By Tuvan Gumrukcu and David Dolan
ANKARA (Reuters) – Turkey’s Tayyip Erdogan on Wednesday called a snap presidential and parliamentary election on June 24, more than a year earlier than planned, saying the country urgently needed to make the switch to an executive presidency.
Bringing the elections forward means that they will take place under a state of emergency that has been in place since a July 2016 attempted coup and was extended by parliament on Wednesday for another three months.
In 15 years of rule as prime minister and later president, Erdogan has transformed a poor country at the eastern edge of Europe into a major emerging market. Yet Turkey’s rapid economic growth has also come with increased authoritarianism, as Erdogan has accelerated a crackdown on dissent since the failed coup.
Erdogan and his ministers had previously dismissed the prospect of early polls. Last year he narrowly won a referendum to change the constitution and create an executive presidency, which will come into effect with the next presidential vote.
He said Turkey’s military operations in neighboring Syria “and the developments in our region of historic importance, have made it mandatory to remove the election issue from our agenda”.
In a speech broadcast live on television he said it was also “urgent to switch to the new executive system in order to take steps for our country’s future in a stronger way…We came to the agreement that we should approach this early election positively.”
He said he made the decision after speaking to the head of the nationalist MHP party, Devlet Bahceli, who a day earlier had floated the prospect of an early election. The elections had been slated for November 2019.
Bahceli’s small MHP party is expected to form an alliance with Erdogan’s AK Party in the parliamentary election.
STATE OF EMERGENCY
The main opposition CHP party called for an immediate end to the emergency, which allows Erdogan and the government to bypass parliament in passing new laws and allows them to suspend rights and freedoms.
“There cannot be an election under emergency rule,” CHP spokesman Bulent Tezcan said. “The country needs to brought out of the emergency rule regime starting today.”
The United Nations last month called for an end to the emergency and accused Ankara of mass arrests, arbitrary sacking and other abuses. Some 160,000 people have been detained and a similar number of civil servants dismissed since the failed putsch, it said.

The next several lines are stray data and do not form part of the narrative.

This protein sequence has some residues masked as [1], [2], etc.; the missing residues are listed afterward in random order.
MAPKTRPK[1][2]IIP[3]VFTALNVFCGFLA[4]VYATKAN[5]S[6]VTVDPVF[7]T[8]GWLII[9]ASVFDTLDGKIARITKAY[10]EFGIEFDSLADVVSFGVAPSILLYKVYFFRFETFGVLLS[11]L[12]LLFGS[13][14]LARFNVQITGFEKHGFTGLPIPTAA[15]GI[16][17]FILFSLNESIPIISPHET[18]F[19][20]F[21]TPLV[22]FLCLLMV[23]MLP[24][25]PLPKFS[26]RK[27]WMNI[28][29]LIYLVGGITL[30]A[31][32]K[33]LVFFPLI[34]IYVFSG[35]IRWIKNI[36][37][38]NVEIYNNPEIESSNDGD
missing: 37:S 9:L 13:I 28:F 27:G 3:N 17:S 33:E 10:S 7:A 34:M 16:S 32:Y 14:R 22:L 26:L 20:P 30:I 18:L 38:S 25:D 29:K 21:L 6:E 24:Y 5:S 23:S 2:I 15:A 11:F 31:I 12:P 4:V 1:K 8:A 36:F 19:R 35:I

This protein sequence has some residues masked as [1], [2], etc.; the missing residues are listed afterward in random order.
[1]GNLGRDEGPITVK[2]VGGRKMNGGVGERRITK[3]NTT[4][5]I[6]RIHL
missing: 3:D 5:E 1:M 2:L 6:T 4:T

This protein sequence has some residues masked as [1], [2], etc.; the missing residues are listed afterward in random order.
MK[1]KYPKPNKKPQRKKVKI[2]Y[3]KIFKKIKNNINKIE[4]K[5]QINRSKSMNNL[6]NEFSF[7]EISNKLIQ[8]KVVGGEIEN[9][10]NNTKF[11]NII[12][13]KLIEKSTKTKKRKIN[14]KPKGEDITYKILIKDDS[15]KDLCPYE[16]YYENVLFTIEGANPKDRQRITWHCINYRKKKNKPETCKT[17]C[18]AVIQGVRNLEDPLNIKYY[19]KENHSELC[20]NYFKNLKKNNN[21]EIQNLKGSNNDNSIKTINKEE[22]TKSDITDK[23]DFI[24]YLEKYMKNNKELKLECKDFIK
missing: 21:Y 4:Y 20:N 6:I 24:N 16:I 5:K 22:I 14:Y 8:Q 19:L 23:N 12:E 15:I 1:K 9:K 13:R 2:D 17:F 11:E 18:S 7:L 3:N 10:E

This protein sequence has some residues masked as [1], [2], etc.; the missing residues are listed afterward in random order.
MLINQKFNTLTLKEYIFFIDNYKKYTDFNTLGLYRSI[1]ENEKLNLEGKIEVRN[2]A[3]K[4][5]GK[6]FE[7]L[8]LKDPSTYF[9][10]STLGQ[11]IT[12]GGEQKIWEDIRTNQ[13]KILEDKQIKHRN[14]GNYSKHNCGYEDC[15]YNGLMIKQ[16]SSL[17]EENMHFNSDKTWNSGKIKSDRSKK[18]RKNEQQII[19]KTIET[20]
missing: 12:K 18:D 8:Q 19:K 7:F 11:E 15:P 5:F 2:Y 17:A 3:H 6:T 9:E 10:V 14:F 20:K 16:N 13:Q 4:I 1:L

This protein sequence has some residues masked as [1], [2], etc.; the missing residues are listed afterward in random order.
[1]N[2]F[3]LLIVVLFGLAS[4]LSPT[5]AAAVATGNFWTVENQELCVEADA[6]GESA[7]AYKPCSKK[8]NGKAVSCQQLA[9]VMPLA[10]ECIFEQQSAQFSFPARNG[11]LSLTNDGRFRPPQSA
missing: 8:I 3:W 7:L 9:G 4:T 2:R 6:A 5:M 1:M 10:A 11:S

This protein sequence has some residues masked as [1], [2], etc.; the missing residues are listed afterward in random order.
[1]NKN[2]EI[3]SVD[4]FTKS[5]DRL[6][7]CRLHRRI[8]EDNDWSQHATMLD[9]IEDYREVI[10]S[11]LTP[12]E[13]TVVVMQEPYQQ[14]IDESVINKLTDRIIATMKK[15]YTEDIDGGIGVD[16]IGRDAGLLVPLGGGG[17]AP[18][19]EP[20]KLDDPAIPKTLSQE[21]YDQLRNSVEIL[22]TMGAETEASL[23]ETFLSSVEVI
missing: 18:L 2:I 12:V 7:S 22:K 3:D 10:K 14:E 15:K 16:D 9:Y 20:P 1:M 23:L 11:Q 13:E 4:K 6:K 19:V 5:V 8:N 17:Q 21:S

Media outlets have been shut down and scores of journalists have also been jailed.
Parliament last month passed a law revamping electoral regulations that the opposition has said could open the door to fraud and jeopardize the fairness of voting. The law grants the High Electoral Board the authority to merge electoral districts and move ballot boxes to other districts.
Turkey’s lira firmed against the dollar on Wednesday and was at 4.0189 at 1500 GMT. The yield on Turkey’s benchmark bond fell some 10 basis points and the main stock index jumped more than 2 percent.
Some investors had already been factoring in the prospect of early elections, citing the difficulty of the government keeping the economy going at its current breakneck pace – it expanded at 7.3 percent in the fourth quarter – until late next year.
The economy is likely to expand 4.1 percent this year, well short of the government’s target of 5.5 percent, a Reuters poll showed. Such a slowdown could hurt Erdogan, who has built much of his reputation on his stewardship of the economy, above all his record of delivering roads, hospitals and public services to millions of pious poor and middle-class people.
Investor concerns about double-digit inflation and Erdogan’s pressure on the central bank to keep rates down have sent the lira to a series of record lows. The currency’s sell-off may have figured in the call for early elections, some investors said.
“A continued depreciation of the currency would likely negatively impact voter behavior and may jeopardize Erdogan’s plans for victory,” said Paul Greer, a portfolio manager at Fidelity International in London.
“We read the early election announcement as a recognition from the government of a need for a tighter monetary and fiscal adjustment sooner rather than later.”
(Reporting by Tuvan Gumrukcu, with additional reporting by Sujata Rao and Karin Strohecker in London; Writing by David Dolan; Editing by Dominic Evans and Mark Heinrich)